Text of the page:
A Beach resident will have a firsthand view from the water on June 3 when Queen Elizabeth II’s Diamond Jubilee wraps up with a 1,000-boat pageant on the Thames River in London.
Eleanor Nielsen will be near the head of the giant flotilla, paddling on the crew of Internationally Abreast, a dragon boat team of women diagnosed with breast cancer from around the world. The team will have four Canadians, four Australians, three Americans, two New Zealanders, one South African, one Italian and one Northern Irish paddler. The team is meant to epitomize the worldwide nature of the disease.
“It’s not all the countries that have teams, but it is pretty representative of just the breadth to which this sport has spread amongst people who are living with breast cancer,” she said.
Nielsen is a co-founder of Toronto’s Dragons Abreast team, and a founding member of the International Breast Cancer Paddler’s Commission. She helped start the Toronto team after meeting women from Vancouver who had started a team there 15 years ago.
At that time, “women who had been diagnosed and treated for breast cancer were usually told not to engage in strenuous, repetitive, upper body exercise,” she said. However, research by a Vancouver-based sports medicine doctor showed that the opposite advice was actually preferable. Since then, breast cancer patients have started teams around the globe; many international races feature ‘survivor’ divisions. Nielsen is looking forward to the chance to show the world what the sport is all about for her.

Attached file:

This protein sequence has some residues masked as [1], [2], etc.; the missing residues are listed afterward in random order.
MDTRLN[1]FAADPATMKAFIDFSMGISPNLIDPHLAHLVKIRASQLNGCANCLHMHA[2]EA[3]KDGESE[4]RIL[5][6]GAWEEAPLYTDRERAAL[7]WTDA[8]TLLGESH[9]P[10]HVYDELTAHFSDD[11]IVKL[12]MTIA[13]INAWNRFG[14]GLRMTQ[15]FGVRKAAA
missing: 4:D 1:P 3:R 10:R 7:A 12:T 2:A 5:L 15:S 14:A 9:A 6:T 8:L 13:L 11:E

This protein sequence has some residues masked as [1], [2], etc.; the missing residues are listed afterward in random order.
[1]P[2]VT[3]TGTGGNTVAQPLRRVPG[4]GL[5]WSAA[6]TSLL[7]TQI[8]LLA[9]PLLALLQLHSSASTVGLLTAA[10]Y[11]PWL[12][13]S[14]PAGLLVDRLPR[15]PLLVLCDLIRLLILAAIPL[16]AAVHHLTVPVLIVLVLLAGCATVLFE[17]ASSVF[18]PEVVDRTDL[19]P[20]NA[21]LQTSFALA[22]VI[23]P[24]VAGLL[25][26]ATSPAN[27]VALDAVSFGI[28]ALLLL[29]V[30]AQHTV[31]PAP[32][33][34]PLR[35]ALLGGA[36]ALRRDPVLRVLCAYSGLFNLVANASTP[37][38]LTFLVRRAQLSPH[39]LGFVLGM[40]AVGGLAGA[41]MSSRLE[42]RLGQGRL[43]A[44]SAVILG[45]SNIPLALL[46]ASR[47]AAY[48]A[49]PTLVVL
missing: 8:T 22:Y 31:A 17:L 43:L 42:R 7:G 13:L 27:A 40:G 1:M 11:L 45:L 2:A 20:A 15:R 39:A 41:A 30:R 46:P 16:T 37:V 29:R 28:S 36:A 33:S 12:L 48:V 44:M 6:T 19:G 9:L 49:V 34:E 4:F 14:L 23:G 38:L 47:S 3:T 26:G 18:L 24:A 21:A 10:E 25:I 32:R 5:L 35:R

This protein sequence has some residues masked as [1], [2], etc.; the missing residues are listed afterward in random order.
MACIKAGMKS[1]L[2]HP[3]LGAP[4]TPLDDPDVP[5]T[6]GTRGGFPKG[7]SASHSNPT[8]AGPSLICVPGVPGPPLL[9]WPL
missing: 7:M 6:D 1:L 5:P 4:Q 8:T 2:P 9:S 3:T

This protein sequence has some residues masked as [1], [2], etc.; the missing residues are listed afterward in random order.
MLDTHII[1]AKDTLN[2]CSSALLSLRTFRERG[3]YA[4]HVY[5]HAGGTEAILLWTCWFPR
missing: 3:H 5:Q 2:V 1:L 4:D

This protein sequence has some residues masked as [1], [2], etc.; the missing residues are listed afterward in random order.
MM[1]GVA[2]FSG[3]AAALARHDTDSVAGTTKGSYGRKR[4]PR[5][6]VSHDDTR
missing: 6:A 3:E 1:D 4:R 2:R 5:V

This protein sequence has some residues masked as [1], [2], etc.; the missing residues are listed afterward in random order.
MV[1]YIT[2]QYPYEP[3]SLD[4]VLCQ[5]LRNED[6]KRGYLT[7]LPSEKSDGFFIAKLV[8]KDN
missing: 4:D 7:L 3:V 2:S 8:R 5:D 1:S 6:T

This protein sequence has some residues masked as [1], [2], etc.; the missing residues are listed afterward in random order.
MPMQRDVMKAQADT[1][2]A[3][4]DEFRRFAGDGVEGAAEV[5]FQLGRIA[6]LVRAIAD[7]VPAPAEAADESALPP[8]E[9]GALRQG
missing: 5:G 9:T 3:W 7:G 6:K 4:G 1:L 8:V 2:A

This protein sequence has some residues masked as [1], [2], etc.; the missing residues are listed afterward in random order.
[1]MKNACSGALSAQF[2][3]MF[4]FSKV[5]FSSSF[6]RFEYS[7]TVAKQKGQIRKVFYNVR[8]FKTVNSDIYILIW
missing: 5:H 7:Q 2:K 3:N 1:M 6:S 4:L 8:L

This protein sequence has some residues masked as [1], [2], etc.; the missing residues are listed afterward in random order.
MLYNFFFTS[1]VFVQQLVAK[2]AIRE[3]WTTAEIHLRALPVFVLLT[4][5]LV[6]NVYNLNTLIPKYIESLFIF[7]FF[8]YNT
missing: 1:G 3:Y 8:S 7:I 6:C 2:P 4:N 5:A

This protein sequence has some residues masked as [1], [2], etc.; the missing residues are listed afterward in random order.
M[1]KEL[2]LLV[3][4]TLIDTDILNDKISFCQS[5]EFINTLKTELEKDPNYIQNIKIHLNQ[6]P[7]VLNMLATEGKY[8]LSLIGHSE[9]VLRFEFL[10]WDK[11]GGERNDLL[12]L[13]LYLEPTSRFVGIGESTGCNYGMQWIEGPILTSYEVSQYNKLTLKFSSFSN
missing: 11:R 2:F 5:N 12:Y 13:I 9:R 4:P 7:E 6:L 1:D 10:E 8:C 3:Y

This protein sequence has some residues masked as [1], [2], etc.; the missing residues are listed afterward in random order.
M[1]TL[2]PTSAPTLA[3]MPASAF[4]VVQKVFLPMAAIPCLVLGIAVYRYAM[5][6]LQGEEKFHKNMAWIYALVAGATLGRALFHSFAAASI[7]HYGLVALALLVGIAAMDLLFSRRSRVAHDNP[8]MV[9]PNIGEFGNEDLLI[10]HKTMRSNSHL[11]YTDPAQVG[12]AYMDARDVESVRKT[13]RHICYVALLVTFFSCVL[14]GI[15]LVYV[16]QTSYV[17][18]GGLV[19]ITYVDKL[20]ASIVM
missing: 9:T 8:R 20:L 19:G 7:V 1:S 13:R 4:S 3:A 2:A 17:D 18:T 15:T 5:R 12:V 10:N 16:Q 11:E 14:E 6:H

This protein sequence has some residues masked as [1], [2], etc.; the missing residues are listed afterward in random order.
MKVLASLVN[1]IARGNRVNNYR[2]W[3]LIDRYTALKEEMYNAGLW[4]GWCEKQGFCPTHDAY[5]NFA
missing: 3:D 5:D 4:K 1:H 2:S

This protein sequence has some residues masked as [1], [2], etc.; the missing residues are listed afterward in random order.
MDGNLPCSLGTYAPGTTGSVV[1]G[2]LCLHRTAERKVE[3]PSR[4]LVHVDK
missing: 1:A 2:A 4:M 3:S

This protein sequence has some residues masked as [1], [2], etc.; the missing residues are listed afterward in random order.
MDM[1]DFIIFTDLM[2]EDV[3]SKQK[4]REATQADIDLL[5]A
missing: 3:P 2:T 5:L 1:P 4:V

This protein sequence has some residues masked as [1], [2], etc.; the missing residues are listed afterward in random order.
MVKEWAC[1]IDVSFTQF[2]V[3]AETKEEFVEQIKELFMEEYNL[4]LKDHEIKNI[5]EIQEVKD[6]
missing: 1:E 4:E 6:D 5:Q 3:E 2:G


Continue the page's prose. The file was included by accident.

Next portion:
“I really am committed to the origins of the whole movement, which was to raise awareness of life after breast cancer, and to show people the benefits of being physically active,” she said. “Many of the women on my team are truly as competitive physically as people without breast cancer.”
While her health was the impetus for her involvement in the sport, Nielsen said dragon boating has offered her the simple pleasure of just enjoying being on the water as well. Seeing Toronto from the water is something of an “eye-opening experience,” she said. “It would be nice if everybody could have that opportunity.”
Although Nielsen is grateful to be healthy and well 22 years after being diagnosed, she has seen the damage cancer can do firsthand.
“We’ve had 35 deaths on my own team here in Toronto since we’ve started, so we’ve had far too many die,” she said.
While in England, she and other paddlers will be meeting with women interested in starting their own team, and encouraging the spread of the sport throughout Europe. Although survival rates are higher now than they used to be, Nielsen and the other paddlers try to encourage dragon boating not only because they love the sport, but because physical activity after a cancer diagnosis can often decrease the risk of recurrence. The exposure for the team, with over a million spectators expected to line the banks of the Thames, and millions more watching on live television, is pretty much unprecedented.
“It’s tremendous for those of us who participate in this sport for the reasons that we do, just to be able to raise more awareness about it and to demonstrate what we do,” she said.
The dragon boat will be near the front of the flotilla, along with the other human-powered boats. The pageant will be the largest of its kind in 350 years, with high security expected. Although the Thames is a tidal river, the flood barrier will be closed to ensure calm waters for the 11 km-long flotilla. Queen Elizabeth II and husband Prince Philip, Prince Charles and wife Camilla, Prince William and wife Catherine and Prince Harry will be riding on the royal barge.
Nielsen summed up the glamour succinctly, saying “it would be hard not to be excited about it.”